Vexed By Buzzwords? You're Not Alone

Some IT execs have definite ideas about which business buzzwords they'd like to see abolished.



It's time once again for New Year's resolutions. Consider making a real difference this time: Ban business buzzwords.

The most onerous buzzwords hinder communication rather than facilitate it, and can make some listeners nearly apoplectic.

Certain phrases really never caught on, such as "friendly downsizing" (see "Let's Hear it for Congenial Decruitment" http://www.informationweek.com/story/IWK20010709S0011). But there are still plenty out there, wreaking havoc like a wild fandango loose in a theater. Some IT folks have definite ideas about which ones they'd like to see abolished in 2002.

Bob Elloyan, VP and director of enterprise technologies for public-relations company Porter Novelli International, is confounded by the frequent, inappropriate use of "methodology." "It's commonly used instead of 'method' and it technically means a study of methods, which usually doesn't make sense," he says.

And don't even think about saying "un-install" within earshot (as in, "un-installing an application"). Says Elloyan: "Instead of installing something, can I 'de-remove' it?"

If you're trying to make a pitch to George Muellner, president of Boeing Co.'s PhantomWorks (which oversees the company's research and development), be sure to strike "Open System Architecture" from your vocabulary. It's a phrase meant to imply that you can change any part of the system without adversely affecting any other part, says Muellner--a premise he doesn't buy. Says Muellner: "It is unobtanium!" Editor's note: Don't bother looking that one up in Webster's. It's a colorful way of saying you're about to be sold a bunch of snake oil.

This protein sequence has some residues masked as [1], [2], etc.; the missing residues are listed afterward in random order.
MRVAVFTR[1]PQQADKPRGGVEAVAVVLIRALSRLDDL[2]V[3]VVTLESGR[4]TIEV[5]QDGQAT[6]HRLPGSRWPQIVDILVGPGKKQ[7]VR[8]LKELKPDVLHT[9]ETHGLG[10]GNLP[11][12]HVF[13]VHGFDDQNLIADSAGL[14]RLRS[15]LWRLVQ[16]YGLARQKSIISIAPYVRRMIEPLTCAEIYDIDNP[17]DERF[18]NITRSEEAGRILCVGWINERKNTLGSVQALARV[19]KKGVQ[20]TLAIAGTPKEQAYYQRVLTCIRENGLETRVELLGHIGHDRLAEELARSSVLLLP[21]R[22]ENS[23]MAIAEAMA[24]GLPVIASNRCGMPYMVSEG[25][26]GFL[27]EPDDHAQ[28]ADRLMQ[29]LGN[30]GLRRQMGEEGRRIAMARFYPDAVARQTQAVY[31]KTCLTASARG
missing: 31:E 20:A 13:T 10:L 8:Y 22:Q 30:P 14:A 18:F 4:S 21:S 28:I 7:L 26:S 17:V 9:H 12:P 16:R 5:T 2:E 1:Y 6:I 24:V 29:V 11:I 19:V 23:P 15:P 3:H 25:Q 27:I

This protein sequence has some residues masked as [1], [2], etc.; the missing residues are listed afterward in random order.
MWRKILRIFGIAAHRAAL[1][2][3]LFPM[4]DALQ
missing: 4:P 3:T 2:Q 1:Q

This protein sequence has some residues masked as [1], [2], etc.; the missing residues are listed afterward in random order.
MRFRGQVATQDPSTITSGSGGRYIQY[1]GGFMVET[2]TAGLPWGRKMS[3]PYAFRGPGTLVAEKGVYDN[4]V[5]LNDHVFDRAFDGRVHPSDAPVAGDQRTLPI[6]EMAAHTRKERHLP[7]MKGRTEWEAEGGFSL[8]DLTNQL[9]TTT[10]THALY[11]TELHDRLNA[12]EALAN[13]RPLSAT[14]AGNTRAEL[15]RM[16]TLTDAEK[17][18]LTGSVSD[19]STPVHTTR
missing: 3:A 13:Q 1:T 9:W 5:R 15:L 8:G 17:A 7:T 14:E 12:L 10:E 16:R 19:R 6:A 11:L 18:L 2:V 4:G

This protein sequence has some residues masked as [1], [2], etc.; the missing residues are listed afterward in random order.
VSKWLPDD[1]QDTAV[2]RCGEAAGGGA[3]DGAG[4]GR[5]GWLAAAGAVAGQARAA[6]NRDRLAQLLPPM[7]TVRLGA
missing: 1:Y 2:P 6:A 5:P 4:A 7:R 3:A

Muellner first started to hear "Open System Architecture" in the early '90s, and says it's designed to mislead decision-makers. "It is used to kill systems 'that are not open enough' which means that they are real systems, not just Vu Graphs," he says. "It's also used to promote next-generation systems which exist only on paper."

Bob Azzi, VP of engineering at Sprint, hopes he never hears "optical startup" again. Entrepreneurs, beware that term: In Azzi's eyes, it's the kiss of death. "It makes me want to put them on my list of companies to be acquired or going bankrupt."

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